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To feel really conflicted about looking at houses for sale?

(21 Posts)
LivinLaVidaLoki Thu 29-Sep-16 14:05:33

My mum died in July this year, her probate is nearly all sorted and the conveyancing has just started on her property.

Before she died, she explained to us all how what we should do with our shares of her inheritance. Obvs she said we werent tied to it but it would make her happiest. She explained to DH and I that she wanted us to use our share as a deposit for a house, as we had started saving for a deposit a few years ago, got quite far and then DH got made redundant and so we ended up going through quite a lot of our savings as the job market was slow, luckily we got back on our feet but are now stuck in the rental trap (ie cant save for a sizable deposit due to rent/living costs - couldnt bunk in with family to help save as they all live too far away). I think it was a lovely idea.
So, Estate agent reckons that as no chain either way we could be completed and done and dusted in 4-6 weeks.

I did have a bit of a look to see what kind of properties are about round here and I have seen one that I really like. Its not big or extravagant or anything, but it is big enough for what we need, with a beautiful kitchen and a playroom for DS. I had even considered viewing it or speaking with the agent/mortgage lender at the bank about our situation to get a bit of advice as Ive never had to do this before.

But this is the thing. Even though it is the sensible thing to do with my inheritance, and its what my mum wanted, I hate thinking about it, it almost makes me feel dirty in a way I cant explain, it just feels wrong.

JellyDots Thu 29-Sep-16 14:17:51

I'm in a similar situation. My Mum passed away very suddenly at the beginning of the year. Once the house is sold, and with her life insurance and pensions, we'll be able to move to a much needed bigger house, which wouldn't have been an option at all otherwise. Mum was very insistent that that is what should happen.

We had a period of about five weeks from her diagnosis to her dying, and I cried a fair amount, and began the grieving process I guess. But the day the first payments began going into my account I felt this terrible anger, and sadness and guilt every time I thought about spending it.

There is no consolation I don't think, I don't have the answer. Although I have held back some of the money and I'm trying to make sure that I spend it on 'happy things'. I don't want to out myself but I've basically bough a project - something Mum always wanted to do, and I feel less guilt about it when I'm achieving something related to it. The outcome will mean that we'll have many years of pleasure, and that brings me some comfort.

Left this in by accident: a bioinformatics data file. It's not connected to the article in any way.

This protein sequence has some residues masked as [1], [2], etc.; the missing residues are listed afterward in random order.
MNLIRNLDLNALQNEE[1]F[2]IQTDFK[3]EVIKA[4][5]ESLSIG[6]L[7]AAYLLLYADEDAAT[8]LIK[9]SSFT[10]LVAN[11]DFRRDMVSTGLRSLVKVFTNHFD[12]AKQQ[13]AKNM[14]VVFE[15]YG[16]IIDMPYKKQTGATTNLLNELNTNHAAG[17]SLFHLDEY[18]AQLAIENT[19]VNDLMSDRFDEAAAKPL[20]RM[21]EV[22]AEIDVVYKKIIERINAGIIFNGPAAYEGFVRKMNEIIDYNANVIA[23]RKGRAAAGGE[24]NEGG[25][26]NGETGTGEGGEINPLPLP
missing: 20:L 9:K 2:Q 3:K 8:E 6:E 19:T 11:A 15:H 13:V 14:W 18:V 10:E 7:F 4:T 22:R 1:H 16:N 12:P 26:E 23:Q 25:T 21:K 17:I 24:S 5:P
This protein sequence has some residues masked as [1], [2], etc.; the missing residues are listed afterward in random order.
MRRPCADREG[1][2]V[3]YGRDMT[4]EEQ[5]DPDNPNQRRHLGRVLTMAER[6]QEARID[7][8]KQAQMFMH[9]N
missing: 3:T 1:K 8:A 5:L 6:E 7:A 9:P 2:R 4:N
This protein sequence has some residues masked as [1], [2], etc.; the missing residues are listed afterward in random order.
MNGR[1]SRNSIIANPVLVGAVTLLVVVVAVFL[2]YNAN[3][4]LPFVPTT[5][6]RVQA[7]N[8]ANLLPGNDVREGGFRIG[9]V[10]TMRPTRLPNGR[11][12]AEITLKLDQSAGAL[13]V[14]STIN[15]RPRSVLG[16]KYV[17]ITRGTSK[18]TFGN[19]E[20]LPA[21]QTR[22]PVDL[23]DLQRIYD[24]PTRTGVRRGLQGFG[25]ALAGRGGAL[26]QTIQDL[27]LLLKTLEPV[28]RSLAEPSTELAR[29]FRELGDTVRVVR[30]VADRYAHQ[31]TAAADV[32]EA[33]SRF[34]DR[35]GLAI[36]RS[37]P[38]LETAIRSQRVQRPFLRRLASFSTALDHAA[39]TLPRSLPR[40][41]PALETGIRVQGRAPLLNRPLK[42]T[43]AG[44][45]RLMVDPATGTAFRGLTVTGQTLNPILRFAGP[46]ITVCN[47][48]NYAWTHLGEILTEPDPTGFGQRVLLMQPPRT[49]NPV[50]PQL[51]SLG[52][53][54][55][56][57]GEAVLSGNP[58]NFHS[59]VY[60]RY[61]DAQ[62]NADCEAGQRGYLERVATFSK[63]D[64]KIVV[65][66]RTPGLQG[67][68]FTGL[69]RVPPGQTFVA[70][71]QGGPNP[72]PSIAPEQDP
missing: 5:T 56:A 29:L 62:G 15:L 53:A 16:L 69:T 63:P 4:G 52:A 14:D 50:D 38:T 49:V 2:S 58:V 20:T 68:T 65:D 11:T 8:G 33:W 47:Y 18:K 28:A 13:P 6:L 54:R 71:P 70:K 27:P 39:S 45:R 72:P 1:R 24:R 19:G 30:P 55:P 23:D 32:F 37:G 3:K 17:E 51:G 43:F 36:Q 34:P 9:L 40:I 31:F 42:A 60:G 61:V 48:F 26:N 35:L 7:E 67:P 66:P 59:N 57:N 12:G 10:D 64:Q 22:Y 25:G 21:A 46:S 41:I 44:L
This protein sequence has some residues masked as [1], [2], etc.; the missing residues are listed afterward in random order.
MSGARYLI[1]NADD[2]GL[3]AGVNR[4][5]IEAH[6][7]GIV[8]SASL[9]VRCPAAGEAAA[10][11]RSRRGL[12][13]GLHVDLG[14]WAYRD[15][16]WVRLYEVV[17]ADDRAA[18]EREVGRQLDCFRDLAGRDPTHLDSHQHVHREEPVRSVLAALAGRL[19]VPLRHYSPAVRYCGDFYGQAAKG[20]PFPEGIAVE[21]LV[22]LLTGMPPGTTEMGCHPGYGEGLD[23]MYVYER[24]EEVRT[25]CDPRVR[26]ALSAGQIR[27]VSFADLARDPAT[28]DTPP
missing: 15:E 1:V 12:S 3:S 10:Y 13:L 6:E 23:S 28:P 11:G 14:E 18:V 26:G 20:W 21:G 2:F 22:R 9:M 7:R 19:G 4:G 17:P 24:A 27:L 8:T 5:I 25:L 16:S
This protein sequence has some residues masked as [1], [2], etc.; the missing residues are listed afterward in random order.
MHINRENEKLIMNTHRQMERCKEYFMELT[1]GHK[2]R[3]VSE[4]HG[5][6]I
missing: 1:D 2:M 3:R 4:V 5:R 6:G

With regard to the house, I'm trying to think more that my Mum has helped me achieve a home that I love - so she is part of it. Though I must admit that all I felt originally was that I only have this because my Mum died.

I'm sorry I don't have better answers for you, I just wanted you to know you're not alone.

phillipp Thu 29-Sep-16 14:22:27

I am looking at spending my inheritance, tomorrow.

I feel the same. Like its wrong. As po said anger, is one of the emotions. I feel like the money is a shitty consolation prize and its taunting me.

Everytime I log onto my online banking it's reminder my relative isn't here. The money doesn't make that less painful.

I am just trying to hold on to the fact that this what my relative wanted.

It's all very complicated emotionally. I am sorry for your loss.

BewtySkoolDropowt Thu 29-Sep-16 14:28:02

When my Dad died I got a small but significant for me inheritance.

It allowed me to leave my ex who was an emotionally abusive cocklodger.

I think he would be very happy to know how his money made a huge impact in improving my situation.

I totally get where you are coming from, but if your mum could have helped you create a better life when she was alive, I'm sure she would have. Let her do this for you now she is no longer here - she would love to make that difference in your life.

BewtySkoolDropowt Thu 29-Sep-16 14:28:32

When my Dad died I got a small but significant for me inheritance.

It allowed me to leave my ex who was an emotionally abusive cocklodger.

I think he would be very happy to know how his money made a huge impact in improving my situation.

I totally get where you are coming from, but if your mum could have helped you create a better life when she was alive, I'm sure she would have. Let her do this for you now she is no longer here - she would love to make that difference in your life.

OhNoNotMyBaby Thu 29-Sep-16 14:30:39

I do understand what you're saying OP, but it was what she wanted. Can you look at the house as a gift from your mother? And as a kind of place of remembrance in her name? I think the feeling will wear off in time. I have a new kitchen and bathroom thanks to my mum. I know she would be happy with what I spent her money on.

JKnottyProblem Thu 29-Sep-16 14:30:49

In exactly this position myself and completely understand. My bereavement came just before becoming pg, so many people in my life (new mum friends, HCPs etc) are unaware of my loss.

I actually had someone look at the house we are in the process of buying (which is admittedly a big step up from where we currently live) and ask me if I had won the lottery or something sad

I'm trying to look on it as my parent's posthumous gift to my DS, they can't be in his life, but they can give him a fabulous home to grow up in. Still feel like I'm dancing on their grave though.

RubbishG3nericUsername Thu 29-Sep-16 14:34:40

I had a very similar experience. We were desperate to get on the property ladder and we're saving like mad when my DF was diagnosed with pancreatic cancer and passed away a few weeks later.

It was his express wish that the money he had saved for us was to be put towards a house. We were able to afford a much larger house, in the area that we loved. It was heartbreaking loosing him, and after he passed away we decided to take a break from our old house search (small 1 bed) have a holiday to recharge, and then came back and threw ourselves into looking for something we hope he'd love. We bought a fixer upper- which her he'd have thought was great!